More Adventures with Daisy 2007-08 travel blog

Wampanoag Homesite - Fish-Drying House

Wampanoag Homesite - Interior of Fish-Drying House

Wampanoag Homesite - Man Polishing Armbands with Wood Ash and Water

Wampanoag Homesite - Man Making Small Pouch

Wampanoag Homesite - Woman Making Belt by Family Home

Wampanoag Homesite - Interior of Family Home

Wampanoag Homesite - Woman Making Doll

English Village - Hay Storage Bin & Woodpile

English Village - Woman Baking Bread

English Village - Typical House

English Village - Couple Inside House

English Village - Inside Colonial Governor's House

English Village - Blankets Hanging on Fence

English Village - Couple Leading Cattle

Today Linda headed off in her convertible to Hyannis Port while Barb and I drove to Plymouth and Woods Hole. It was a beautiful day and we all had a good time. The drive was not spectacular, as I had imagined it would be, but it was nice. I really enjoyed the visit.

At Plimoth Plantation we viewed a documentary film at the visitor center before heading out on our self-guided walk.

The first stop on the walk was at the Wampanoag Homesite. It is a recreation of the single-family home of Hobbamock. He was a councilman to the leader, Ousamequin, also known as Massasoit. In the 1620s, Ousamequin asked Hobbamock to act as liaison between his people and the Plymouth colonists.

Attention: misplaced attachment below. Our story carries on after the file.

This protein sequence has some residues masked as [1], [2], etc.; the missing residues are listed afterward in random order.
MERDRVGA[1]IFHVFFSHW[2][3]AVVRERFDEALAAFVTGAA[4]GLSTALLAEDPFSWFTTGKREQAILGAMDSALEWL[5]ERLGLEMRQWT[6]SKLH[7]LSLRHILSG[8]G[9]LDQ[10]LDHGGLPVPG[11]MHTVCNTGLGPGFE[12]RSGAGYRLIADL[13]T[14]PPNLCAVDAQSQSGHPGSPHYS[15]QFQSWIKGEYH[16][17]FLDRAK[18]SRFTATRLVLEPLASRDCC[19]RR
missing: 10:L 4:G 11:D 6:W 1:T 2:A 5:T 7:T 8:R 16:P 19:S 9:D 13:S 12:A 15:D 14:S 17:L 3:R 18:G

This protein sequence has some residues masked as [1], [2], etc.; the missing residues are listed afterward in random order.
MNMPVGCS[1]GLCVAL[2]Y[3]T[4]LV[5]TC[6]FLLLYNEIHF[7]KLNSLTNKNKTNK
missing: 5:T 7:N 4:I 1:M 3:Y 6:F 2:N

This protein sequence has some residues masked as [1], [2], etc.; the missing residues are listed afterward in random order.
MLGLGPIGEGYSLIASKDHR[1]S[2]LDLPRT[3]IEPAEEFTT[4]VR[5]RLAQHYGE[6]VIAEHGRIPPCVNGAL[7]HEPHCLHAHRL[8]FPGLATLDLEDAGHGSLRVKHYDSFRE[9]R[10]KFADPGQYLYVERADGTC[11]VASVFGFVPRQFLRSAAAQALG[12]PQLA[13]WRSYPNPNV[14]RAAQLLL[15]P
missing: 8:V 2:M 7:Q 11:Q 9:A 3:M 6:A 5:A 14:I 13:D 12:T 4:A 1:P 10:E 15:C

The Homesite is situated in a forested area with easy access to the Eel River. The staff wearing traditional Wampanoag clothing are Native People who practice and preserve traditional skills. All of them freely answered questions.

The next stop was at the recreated 1627 English Village. The costumed role players have taken on the names, viewpoints and life histories of the people who lived in the colony in 1627 and they speak in the English of that time. The village is made up of several houses, barns and other structures. The recreation is based upon ongoing research and is about one-third the size of the original colony. The artisans here practice 17-century trades, using many of the same techniques, materials and types of tools that were used here more than 350 years ago.

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